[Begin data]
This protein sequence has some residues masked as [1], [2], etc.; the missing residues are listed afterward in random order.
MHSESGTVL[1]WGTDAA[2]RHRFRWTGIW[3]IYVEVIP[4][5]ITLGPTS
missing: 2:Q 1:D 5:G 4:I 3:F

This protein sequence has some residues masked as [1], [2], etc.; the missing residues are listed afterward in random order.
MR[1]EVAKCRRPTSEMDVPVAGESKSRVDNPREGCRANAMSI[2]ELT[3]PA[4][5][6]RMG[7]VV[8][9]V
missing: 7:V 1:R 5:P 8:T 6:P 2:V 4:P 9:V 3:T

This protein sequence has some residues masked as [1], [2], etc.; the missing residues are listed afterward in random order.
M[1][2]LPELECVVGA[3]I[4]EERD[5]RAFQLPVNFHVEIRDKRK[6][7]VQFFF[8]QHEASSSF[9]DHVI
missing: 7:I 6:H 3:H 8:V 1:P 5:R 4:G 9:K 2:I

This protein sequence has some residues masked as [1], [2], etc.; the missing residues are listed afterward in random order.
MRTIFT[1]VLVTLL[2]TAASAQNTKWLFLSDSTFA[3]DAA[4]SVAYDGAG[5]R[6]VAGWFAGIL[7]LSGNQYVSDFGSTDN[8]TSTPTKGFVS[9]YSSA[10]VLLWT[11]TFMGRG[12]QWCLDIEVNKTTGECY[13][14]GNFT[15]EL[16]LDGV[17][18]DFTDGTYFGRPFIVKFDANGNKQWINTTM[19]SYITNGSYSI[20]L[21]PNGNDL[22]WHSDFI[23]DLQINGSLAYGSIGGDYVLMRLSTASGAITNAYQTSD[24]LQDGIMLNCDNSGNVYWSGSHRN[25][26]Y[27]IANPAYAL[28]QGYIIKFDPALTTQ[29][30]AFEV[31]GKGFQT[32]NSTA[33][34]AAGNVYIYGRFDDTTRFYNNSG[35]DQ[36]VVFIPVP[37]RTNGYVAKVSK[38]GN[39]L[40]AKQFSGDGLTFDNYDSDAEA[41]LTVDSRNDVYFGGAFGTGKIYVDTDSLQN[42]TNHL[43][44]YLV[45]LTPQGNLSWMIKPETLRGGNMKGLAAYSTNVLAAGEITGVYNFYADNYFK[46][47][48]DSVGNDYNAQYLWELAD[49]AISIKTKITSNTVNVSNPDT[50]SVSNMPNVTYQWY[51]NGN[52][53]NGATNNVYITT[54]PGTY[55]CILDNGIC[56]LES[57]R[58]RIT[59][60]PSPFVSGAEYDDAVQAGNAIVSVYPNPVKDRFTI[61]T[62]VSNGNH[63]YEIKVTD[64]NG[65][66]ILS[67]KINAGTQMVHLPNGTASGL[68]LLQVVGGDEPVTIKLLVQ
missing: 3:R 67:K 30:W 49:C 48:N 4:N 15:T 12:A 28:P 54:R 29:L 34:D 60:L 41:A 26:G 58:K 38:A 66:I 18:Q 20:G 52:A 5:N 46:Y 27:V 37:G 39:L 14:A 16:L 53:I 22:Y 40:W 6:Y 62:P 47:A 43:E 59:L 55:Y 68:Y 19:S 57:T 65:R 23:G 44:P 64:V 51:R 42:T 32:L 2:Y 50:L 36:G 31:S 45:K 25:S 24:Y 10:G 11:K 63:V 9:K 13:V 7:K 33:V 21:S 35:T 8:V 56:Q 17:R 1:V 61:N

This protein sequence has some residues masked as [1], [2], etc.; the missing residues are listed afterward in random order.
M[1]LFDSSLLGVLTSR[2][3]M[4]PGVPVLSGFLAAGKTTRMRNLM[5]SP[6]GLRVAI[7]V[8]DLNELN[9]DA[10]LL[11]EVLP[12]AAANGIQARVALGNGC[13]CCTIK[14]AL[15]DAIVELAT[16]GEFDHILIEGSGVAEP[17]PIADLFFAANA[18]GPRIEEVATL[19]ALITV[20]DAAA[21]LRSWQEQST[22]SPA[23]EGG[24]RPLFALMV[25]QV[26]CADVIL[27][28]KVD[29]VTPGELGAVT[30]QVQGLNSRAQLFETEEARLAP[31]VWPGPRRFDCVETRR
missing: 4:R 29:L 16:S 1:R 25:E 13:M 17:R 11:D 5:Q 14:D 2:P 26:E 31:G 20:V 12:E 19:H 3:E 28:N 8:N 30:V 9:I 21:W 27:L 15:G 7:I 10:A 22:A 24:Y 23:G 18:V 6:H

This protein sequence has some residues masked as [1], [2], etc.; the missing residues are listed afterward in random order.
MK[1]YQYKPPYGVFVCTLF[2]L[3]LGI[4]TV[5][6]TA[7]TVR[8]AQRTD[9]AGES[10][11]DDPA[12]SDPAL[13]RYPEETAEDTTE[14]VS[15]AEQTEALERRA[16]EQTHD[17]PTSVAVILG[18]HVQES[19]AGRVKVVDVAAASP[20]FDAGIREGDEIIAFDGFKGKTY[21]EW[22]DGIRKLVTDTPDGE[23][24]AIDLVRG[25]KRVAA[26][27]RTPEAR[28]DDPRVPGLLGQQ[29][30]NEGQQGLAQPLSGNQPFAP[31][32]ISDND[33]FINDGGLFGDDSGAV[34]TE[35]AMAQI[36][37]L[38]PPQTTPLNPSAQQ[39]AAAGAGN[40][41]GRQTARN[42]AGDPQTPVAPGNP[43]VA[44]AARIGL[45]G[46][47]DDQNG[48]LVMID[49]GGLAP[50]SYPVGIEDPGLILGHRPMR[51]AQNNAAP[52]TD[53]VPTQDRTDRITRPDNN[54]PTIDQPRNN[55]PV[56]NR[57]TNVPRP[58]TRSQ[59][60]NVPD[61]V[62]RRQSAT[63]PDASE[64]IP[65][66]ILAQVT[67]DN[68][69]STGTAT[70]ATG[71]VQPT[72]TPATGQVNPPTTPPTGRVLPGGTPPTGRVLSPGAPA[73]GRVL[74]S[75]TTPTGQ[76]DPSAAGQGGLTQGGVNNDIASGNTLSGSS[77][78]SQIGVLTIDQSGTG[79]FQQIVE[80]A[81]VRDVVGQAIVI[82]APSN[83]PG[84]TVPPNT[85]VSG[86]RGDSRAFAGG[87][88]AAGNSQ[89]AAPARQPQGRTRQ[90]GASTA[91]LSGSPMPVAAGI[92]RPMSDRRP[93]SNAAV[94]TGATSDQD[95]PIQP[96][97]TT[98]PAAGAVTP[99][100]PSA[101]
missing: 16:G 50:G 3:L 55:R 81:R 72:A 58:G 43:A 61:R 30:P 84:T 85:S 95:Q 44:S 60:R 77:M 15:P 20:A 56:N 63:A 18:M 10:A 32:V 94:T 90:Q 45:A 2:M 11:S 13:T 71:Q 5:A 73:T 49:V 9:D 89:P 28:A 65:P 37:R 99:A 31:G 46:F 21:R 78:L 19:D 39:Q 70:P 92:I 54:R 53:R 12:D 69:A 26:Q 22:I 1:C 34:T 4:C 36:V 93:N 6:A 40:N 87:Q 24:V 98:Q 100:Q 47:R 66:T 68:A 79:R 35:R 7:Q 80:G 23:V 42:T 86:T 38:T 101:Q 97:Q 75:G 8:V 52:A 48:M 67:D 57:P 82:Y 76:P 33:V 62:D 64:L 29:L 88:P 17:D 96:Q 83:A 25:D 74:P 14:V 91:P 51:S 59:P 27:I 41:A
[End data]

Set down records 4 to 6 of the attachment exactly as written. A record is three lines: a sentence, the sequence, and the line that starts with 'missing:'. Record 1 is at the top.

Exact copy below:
This protein sequence has some residues masked as [1], [2], etc.; the missing residues are listed afterward in random order.
MRTIFT[1]VLVTLL[2]TAASAQNTKWLFLSDSTFA[3]DAA[4]SVAYDGAG[5]R[6]VAGWFAGIL[7]LSGNQYVSDFGSTDN[8]TSTPTKGFVS[9]YSSA[10]VLLWT[11]TFMGRG[12]QWCLDIEVNKTTGECY[13][14]GNFT[15]EL[16]LDGV[17][18]DFTDGTYFGRPFIVKFDANGNKQWINTTM[19]SYITNGSYSI[20]L[21]PNGNDL[22]WHSDFI[23]DLQINGSLAYGSIGGDYVLMRLSTASGAITNAYQTSD[24]LQDGIMLNCDNSGNVYWSGSHRN[25][26]Y[27]IANPAYAL[28]QGYIIKFDPALTTQ[29][30]AFEV[31]GKGFQT[32]NSTA[33][34]AAGNVYIYGRFDDTTRFYNNSG[35]DQ[36]VVFIPVP[37]RTNGYVAKVSK[38]GN[39]L[40]AKQFSGDGLTFDNYDSDAEA[41]LTVDSRNDVYFGGAFGTGKIYVDTDSLQN[42]TNHL[43][44]YLV[45]LTPQGNLSWMIKPETLRGGNMKGLAAYSTNVLAAGEITGVYNFYADNYFK[46][47][48]DSVGNDYNAQYLWELAD[49]AISIKTKITSNTVNVSNPDT[50]SVSNMPNVTYQWY[51]NGN[52][53]NGATNNVYITT[54]PGTY[55]CILDNGIC[56]LES[57]R[58]RIT[59][60]PSPFVSGAEYDDAVQAGNAIVSVYPNPVKDRFTI[61]T[62]VSNGNH[63]YEIKVTD[64]NG[65][66]ILS[67]KINAGTQMVHLPNGTASGL[68]LLQVVGGDEPVTIKLLVQ
missing: 3:R 67:K 30:W 49:C 48:N 4:N 15:T 12:A 28:P 54:R 29:L 34:D 60:L 41:A 26:G 58:K 38:A 66:I 18:Q 20:G 52:A 5:N 46:Y 27:V 37:G 39:L 14:A 16:L 53:I 22:Y 40:W 6:Y 62:P 47:A 43:E 59:L 55:Y 68:Y 19:S 57:T 65:R 23:G 44:P 64:V 51:R 42:T 32:L 2:Y 50:L 36:G 31:S 45:K 25:S 24:Y 10:G 11:K 63:V 9:K 13:V 7:K 33:V 21:S 35:T 8:V 56:Q 17:R 1:V 61:N

This protein sequence has some residues masked as [1], [2], etc.; the missing residues are listed afterward in random order.
M[1]LFDSSLLGVLTSR[2][3]M[4]PGVPVLSGFLAAGKTTRMRNLM[5]SP[6]GLRVAI[7]V[8]DLNELN[9]DA[10]LL[11]EVLP[12]AAANGIQARVALGNGC[13]CCTIK[14]AL[15]DAIVELAT[16]GEFDHILIEGSGVAEP[17]PIADLFFAANA[18]GPRIEEVATL[19]ALITV[20]DAAA[21]LRSWQEQST[22]SPA[23]EGG[24]RPLFALMV[25]QV[26]CADVIL[27][28]KVD[29]VTPGELGAVT[30]QVQGLNSRAQLFETEEARLAP[31]VWPGPRRFDCVETRR
missing: 4:R 29:L 16:S 1:R 25:E 13:M 17:R 11:D 5:Q 14:D 2:P 26:E 31:G 20:V 12:E 19:H 3:E 28:N 8:N 30:V 9:I 21:W 27:L 15:G 7:I 10:A 22:A 24:Y 23:G 18:V 6:H

This protein sequence has some residues masked as [1], [2], etc.; the missing residues are listed afterward in random order.
MK[1]YQYKPPYGVFVCTLF[2]L[3]LGI[4]TV[5][6]TA[7]TVR[8]AQRTD[9]AGES[10][11]DDPA[12]SDPAL[13]RYPEETAEDTTE[14]VS[15]AEQTEALERRA[16]EQTHD[17]PTSVAVILG[18]HVQES[19]AGRVKVVDVAAASP[20]FDAGIREGDEIIAFDGFKGKTY[21]EW[22]DGIRKLVTDTPDGE[23][24]AIDLVRG[25]KRVAA[26][27]RTPEAR[28]DDPRVPGLLGQQ[29][30]NEGQQGLAQPLSGNQPFAP[31][32]ISDND[33]FINDGGLFGDDSGAV[34]TE[35]AMAQI[36][37]L[38]PPQTTPLNPSAQQ[39]AAAGAGN[40][41]GRQTARN[42]AGDPQTPVAPGNP[43]VA[44]AARIGL[45]G[46][47]DDQNG[48]LVMID[49]GGLAP[50]SYPVGIEDPGLILGHRPMR[51]AQNNAAP[52]TD[53]VPTQDRTDRITRPDNN[54]PTIDQPRNN[55]PV[56]NR[57]TNVPRP[58]TRSQ[59][60]NVPD[61]V[62]RRQSAT[63]PDASE[64]IP[65][66]ILAQVT[67]DN[68][69]STGTAT[70]ATG[71]VQPT[72]TPATGQVNPPTTPPTGRVLPGGTPPTGRVLSPGAPA[73]GRVL[74]S[75]TTPTGQ[76]DPSAAGQGGLTQGGVNNDIASGNTLSGSS[77][78]SQIGVLTIDQSGTG[79]FQQIVE[80]A[81]VRDVVGQAIVI[82]APSN[83]PG[84]TVPPNT[85]VSG[86]RGDSRAFAGG[87][88]AAGNSQ[89]AAPARQPQGRTRQ[90]GASTA[91]LSGSPMPVAAGI[92]RPMSDRRP[93]SNAAV[94]TGATSDQD[95]PIQP[96][97]TT[98]PAAGAVTP[99][100]PSA[101]
missing: 16:G 50:G 3:L 55:R 81:R 72:A 58:G 43:A 61:R 30:P 84:T 85:S 95:Q 44:S 60:R 77:M 15:P 20:A 56:N 63:A 18:M 10:A 32:V 94:T 90:Q 45:A 2:M 11:S 13:T 71:Q 5:A 73:T 49:V 9:D 89:P 28:A 65:P 37:R 99:A 31:G 46:F 21:R 78:L 19:D 39:Q 70:P 92:I 54:R 53:R 12:D 69:A 26:Q 22:I 1:C 34:T 4:C 36:V 93:N 6:A 40:N 87:Q 24:V 98:Q 100:Q 47:R 66:T 68:A 79:R 35:R 7:Q 80:G 23:V 42:T 86:T 38:T 101:Q 97:Q 75:G 8:V 52:A 48:M 67:D 57:P 82:Y 76:P 33:V 62:D 64:L 29:L 88:P 17:D 96:Q 83:A 25:D 74:P 14:V 91:P 51:S 59:P 27:I 41:A